This is a major hurdle, and one that stands in the way of many potential virtual item trades. Because virtual item buyers and sellers generally don’t know each other, traditional fiat (USD/Euro, etc.) payment networks like PayPal or Skrill are undesirable methods to transfer cash. Buyers can initiate a chargeback, or payment reversal after receiving the digital item, depriving the seller of his rightful payment. And even if a legitimate buyer sends proper payment, an unscrupulous seller may still not deliver the promised virtual item to the buyer.

But let’s assume in this example that the American buyer is reliable and sends the correct payment to the German seller using one of the popular fiat payment networks in exchange for the item.

Now the second obstacle presents itself — transaction fees. Sending money from the U.S. to Germany by conventional methods such as online banking or Skrill is expensive. The payment processing and currency conversion fees can be a sizable percentage of the overall item cost.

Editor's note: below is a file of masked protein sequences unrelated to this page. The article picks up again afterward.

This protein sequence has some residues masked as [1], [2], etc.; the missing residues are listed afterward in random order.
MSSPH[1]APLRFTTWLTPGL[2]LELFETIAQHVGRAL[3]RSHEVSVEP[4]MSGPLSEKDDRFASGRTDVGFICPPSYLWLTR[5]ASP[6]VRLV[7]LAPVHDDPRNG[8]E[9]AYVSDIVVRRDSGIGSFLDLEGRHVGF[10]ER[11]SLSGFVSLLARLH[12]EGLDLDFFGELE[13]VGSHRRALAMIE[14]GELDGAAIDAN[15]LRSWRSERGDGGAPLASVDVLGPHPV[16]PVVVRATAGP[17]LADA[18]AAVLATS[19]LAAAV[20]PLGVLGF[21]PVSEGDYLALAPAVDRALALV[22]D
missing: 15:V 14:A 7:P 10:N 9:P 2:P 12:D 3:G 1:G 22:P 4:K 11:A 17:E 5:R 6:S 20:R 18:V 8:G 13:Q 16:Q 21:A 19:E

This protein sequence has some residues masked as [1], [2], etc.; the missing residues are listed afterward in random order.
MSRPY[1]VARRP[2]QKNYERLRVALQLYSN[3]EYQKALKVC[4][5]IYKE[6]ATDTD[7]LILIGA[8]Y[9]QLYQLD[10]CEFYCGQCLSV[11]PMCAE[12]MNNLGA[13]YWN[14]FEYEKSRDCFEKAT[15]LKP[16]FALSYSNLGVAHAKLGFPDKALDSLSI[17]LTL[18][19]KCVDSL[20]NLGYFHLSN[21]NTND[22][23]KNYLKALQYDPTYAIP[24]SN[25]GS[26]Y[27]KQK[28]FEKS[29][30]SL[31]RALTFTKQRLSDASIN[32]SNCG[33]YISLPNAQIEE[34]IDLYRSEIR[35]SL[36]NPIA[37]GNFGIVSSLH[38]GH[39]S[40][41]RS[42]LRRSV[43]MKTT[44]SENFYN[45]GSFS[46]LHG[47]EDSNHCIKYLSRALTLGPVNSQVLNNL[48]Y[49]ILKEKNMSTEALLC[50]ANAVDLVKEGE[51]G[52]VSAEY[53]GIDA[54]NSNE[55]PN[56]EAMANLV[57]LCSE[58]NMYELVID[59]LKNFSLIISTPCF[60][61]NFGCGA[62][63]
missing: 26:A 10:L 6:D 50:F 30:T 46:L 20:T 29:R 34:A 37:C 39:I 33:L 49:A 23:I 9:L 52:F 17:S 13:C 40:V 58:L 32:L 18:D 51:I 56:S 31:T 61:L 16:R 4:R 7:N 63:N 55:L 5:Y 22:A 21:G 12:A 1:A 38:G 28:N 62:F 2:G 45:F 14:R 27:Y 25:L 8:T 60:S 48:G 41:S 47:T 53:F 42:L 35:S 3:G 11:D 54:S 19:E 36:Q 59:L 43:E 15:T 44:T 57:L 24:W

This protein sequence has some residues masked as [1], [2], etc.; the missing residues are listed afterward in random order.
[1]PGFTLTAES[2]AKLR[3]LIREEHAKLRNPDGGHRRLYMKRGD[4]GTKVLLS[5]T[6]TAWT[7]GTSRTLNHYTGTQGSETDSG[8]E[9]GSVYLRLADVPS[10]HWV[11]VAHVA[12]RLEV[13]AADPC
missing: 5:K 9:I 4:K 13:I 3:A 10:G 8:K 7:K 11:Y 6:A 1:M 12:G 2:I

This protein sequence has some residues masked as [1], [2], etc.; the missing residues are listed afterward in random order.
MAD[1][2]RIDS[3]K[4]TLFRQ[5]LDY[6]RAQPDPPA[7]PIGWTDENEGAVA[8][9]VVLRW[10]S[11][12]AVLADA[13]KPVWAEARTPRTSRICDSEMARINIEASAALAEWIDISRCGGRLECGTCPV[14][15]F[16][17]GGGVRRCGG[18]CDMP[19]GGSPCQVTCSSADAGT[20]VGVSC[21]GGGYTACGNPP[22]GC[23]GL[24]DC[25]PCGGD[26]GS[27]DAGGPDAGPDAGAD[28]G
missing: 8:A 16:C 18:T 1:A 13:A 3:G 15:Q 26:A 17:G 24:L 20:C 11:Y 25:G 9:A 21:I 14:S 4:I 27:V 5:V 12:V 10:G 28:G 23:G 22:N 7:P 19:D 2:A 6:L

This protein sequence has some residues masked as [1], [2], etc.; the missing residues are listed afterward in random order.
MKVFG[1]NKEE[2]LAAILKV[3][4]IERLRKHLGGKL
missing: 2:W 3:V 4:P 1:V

The seller doesn’t fare well either. In many cases a payment recipient fee applies. So both parties bear fiat based transaction costs — and this is before the currency exchange rate comes into play.

Most cross border payments come with currency conversion costs. And the less popular the currencies, the more expensive it is to convert them.

These are some of the hurdles virtual item traders face when transacting in fiat currencies. These sub-optimal conditions discourage would-be virtual item traders from partaking in the global market, which reduces the size and the liquidity of this market to the detriment of all market participants.